Thursday, October 10, 2013


UPDATED:  09:00 AM

I recall that when Republican state Representative Christina Hagan's father John, when he was the representative for Ohio's 50th, now, of course, passed down to the daughter (a family "rite of passage," no doubt?) wrote to The Hartville News how much he revered the constitutions of the United States and of Ohio and how utterly seriously he took his oath of office to uphold both.

Of course, that was all political melodrama that was not borne out by his actual work as a legislator.

He along with many, many state legislators since Ohio passed its constitution in 1851 have routinely violated the provision of that very constitution that requires "that no bill shall contain no more than one subject."

As unthinking as John Hagan is, it probably did not occur to him how out-of-tune his own conduct was in relation to his politically inspired rhetoric.

And it appears that daughter Christina is just as unthinking as Dad as, apparently, are her fellows in the Ohio General Assembly from Stark County constituencies; namely, Scott Oelslager (R - Plain, the 29th Ohio Senate), Kirk Schuring (R - Jackson, the 48th Ohio House) and Stephen Slesnick (D - Canton, the 49th Ohio House).

It simply never occurs to them how contradictory some of the legislative actions are compared to the "supreme" law of Ohio.

A haven for the contradiction is the biennial (once every two years) Ohio budget bill.

If there is a piece of legislation, other than a budget item, that:
  • can't make it on its own, 
  • needs to avoid being scrutinized by the public through the legislative hearing process, or which
  • a legislator does not want to be held accountable in voting for
then the place for it is an omnibus (all encompassing) budget bill.

The political analysts name the various political processes being implemented as being:
  • logrolling,
  • ridering, and
  • avoiding accountability and transparency
In a sense, to place these labels on the overall process is to clothe it in political talk and there somewhat disguise what really is going on.

They are violating their oaths of office and they are violating the supreme law of Ohio, which is to say, the Ohio Constitution.

And they do so, "clueless" in the process.

The only saving grace is the Ohio Supreme Court.

Since the Ohio Constitution was instituted by Ohio's voters (1851), the legislature has been challenged some 212 times on alleged violations of the "single subject" requirement of Article II, Section 15(D).

Well, you can chalk up number 213 with the filing of a lawsuit by (who else?) the American Civil Liberties Union this week in the Cuyahoga County Court of Common Pleas.

Here is the vote on the "offending" budget bill (HB 59):

Here is a LINK to go to the Ohio House website to get a look at the "throw everything in but the kitchen sink" monstrosity that three (Oelslager, Hagan and Schuring) of Stark County legislators helped pass.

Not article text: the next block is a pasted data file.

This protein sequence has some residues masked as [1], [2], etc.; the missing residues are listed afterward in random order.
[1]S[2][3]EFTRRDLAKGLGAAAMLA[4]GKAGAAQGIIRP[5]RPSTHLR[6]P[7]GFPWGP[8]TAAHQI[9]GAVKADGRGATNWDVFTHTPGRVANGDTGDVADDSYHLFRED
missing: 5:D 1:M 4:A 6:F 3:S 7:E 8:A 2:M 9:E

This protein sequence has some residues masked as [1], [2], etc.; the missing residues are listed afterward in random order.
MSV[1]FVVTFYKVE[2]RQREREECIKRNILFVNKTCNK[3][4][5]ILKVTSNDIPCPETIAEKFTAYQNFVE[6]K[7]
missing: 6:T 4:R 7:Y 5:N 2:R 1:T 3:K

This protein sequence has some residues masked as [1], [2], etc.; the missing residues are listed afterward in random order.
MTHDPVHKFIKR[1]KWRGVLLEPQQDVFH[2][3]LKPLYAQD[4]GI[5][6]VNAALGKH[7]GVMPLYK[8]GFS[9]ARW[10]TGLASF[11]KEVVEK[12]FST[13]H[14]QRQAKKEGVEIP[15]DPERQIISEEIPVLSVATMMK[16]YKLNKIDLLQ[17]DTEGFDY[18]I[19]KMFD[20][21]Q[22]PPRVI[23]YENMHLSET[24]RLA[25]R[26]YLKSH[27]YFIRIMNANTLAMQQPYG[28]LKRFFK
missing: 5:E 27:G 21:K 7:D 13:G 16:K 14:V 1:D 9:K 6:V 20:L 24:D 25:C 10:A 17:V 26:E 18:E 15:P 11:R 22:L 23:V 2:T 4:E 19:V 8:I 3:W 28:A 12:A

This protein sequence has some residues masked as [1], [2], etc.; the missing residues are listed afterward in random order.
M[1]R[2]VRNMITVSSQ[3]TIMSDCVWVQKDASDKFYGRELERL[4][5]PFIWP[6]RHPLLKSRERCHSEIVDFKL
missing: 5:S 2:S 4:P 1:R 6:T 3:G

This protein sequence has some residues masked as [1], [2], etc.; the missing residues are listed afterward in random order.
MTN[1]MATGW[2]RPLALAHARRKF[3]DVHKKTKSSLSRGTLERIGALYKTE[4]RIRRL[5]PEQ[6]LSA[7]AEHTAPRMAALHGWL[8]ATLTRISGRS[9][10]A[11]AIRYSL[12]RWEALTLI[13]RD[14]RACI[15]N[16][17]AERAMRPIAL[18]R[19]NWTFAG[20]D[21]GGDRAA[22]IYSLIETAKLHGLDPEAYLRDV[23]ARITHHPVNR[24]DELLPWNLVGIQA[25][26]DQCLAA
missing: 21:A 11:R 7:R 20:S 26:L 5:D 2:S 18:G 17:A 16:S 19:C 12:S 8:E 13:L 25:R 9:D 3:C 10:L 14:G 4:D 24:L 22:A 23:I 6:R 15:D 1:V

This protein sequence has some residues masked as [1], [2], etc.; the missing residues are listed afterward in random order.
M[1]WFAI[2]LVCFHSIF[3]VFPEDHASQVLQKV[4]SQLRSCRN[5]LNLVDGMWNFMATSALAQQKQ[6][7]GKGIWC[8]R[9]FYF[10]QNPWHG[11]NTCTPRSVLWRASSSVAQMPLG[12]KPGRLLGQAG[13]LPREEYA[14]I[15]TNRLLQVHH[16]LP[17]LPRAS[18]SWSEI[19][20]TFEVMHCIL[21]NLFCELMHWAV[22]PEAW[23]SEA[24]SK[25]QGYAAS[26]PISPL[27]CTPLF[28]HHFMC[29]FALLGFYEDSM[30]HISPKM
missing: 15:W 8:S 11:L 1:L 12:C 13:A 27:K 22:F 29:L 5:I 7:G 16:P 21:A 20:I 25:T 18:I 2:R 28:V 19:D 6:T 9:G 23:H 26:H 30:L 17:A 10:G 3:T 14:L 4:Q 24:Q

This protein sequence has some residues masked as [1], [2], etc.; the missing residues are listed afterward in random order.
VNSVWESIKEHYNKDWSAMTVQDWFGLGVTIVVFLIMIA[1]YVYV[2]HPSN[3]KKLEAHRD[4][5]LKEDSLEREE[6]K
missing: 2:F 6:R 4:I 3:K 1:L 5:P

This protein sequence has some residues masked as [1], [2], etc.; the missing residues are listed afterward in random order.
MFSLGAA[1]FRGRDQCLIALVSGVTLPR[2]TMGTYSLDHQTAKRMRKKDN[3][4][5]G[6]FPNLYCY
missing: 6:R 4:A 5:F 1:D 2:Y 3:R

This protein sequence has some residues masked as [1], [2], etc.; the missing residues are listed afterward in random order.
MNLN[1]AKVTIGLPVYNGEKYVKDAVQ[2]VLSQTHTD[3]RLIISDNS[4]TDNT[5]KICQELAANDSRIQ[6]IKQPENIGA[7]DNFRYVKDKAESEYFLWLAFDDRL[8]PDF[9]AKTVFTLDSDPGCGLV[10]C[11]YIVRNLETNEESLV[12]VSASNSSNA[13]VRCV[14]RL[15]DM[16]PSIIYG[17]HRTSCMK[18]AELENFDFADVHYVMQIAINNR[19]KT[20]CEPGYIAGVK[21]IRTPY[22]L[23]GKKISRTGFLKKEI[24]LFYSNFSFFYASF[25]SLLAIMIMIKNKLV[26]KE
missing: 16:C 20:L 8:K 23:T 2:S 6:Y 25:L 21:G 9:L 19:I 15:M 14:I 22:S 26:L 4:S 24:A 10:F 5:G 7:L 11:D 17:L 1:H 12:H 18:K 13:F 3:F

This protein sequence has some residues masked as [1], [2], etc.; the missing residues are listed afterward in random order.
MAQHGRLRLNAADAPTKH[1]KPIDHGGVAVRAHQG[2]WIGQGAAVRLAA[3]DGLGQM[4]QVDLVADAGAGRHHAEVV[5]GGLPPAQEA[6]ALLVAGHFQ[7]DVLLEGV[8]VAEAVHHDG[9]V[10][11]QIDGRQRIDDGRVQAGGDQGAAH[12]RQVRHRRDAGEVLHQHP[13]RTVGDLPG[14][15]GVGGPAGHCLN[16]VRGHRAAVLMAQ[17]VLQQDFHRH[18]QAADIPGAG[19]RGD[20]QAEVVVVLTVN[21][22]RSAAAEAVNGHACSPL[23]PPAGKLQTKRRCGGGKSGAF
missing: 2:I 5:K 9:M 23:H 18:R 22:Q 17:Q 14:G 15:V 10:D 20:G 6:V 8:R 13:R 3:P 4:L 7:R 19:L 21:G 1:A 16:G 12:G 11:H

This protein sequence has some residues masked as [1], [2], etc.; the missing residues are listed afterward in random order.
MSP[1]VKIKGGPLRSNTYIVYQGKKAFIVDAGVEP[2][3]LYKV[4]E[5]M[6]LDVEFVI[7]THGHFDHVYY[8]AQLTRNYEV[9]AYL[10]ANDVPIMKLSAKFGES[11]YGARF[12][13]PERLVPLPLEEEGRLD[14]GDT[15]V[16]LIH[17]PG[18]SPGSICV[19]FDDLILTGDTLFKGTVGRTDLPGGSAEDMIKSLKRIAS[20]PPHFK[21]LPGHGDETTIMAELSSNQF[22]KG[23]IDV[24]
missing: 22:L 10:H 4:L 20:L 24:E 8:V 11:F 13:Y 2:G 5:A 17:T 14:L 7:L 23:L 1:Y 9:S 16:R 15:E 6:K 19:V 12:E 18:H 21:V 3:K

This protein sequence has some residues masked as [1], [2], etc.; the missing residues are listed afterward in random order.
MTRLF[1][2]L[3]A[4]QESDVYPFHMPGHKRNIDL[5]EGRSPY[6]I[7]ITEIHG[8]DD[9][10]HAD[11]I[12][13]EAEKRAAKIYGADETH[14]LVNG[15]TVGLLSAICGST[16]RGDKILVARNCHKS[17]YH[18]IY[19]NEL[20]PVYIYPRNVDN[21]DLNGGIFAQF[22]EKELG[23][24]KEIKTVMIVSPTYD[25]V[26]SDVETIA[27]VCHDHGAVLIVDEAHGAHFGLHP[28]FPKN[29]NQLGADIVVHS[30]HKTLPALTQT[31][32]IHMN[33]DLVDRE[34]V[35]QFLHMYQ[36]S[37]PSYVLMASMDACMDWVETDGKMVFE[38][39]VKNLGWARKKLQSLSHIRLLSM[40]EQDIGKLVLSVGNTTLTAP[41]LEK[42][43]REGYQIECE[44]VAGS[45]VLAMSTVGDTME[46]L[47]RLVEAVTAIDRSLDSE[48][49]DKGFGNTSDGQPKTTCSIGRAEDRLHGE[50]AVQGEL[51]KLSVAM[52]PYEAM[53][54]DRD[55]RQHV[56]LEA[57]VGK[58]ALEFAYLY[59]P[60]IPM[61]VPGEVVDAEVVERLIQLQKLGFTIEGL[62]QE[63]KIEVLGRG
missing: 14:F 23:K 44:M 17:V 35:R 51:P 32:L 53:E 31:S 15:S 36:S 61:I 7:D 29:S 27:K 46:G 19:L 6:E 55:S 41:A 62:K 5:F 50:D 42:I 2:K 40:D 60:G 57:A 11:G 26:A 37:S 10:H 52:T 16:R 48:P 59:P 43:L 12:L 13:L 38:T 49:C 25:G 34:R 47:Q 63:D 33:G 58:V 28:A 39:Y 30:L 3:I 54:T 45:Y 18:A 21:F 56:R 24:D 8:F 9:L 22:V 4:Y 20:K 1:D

Here is a sampling of what you will see in the 699 page listing, said sampling happens to be part of the objection that the ACLU has to non-bugetary bills being included.

Democrat Slesnick gets no pass from the SCPR inasmuch as, during Democratic Governor Ted Strickland's administration, he did the very same thing.

For the Stark County Political Report it is immaterial what the subject matter is of the offending legislation.

The real topic of concern, if not outrage, is the blatant violation of "the rule of law" by lawmakers.

Beneficiaries of the violating law will find reason to support the violation of "the rule of law;" whereas losers will be quick to come to the defense of "the rule of law."

Folks who "really" believe in "the rule of law" will be outraged no matter that the like or benefit from the illegally included in the budget bill legislation.

Back in 1997, believe it or not, the Legislature itself took a serious look at getting its house in order and respecting "the rule of law."

But, of course, the legislation went nowhere.

Oelslager, Schuring and the-now Massillon clerk of courts Johnnie A. Maier, Jr (D - Tuscarawas Township) would have constituted the Stark County delegation to the Ohio General Assembly.

Yesterday, I had a conversation with a Stark County politico about Christina Hagan trying to find a legislative identity.

So far, she hasn't.  But she has only been legislator a little over two years.

Since her father has an utter reverence for the oath of office and the constitutions of Ohio and the United States and assuming she "is a chip off the old block," why wouldn't she want to revive the 1997 House Bill 524?

And, beyond that, the next time a budget bill comes up and her fellows "throw in everything but the kitchen sink" why doesn't she show her family's articulated respect for "the rule of law."

Come on Christina.

Redeem the family "legislative," "rule of law" honor!

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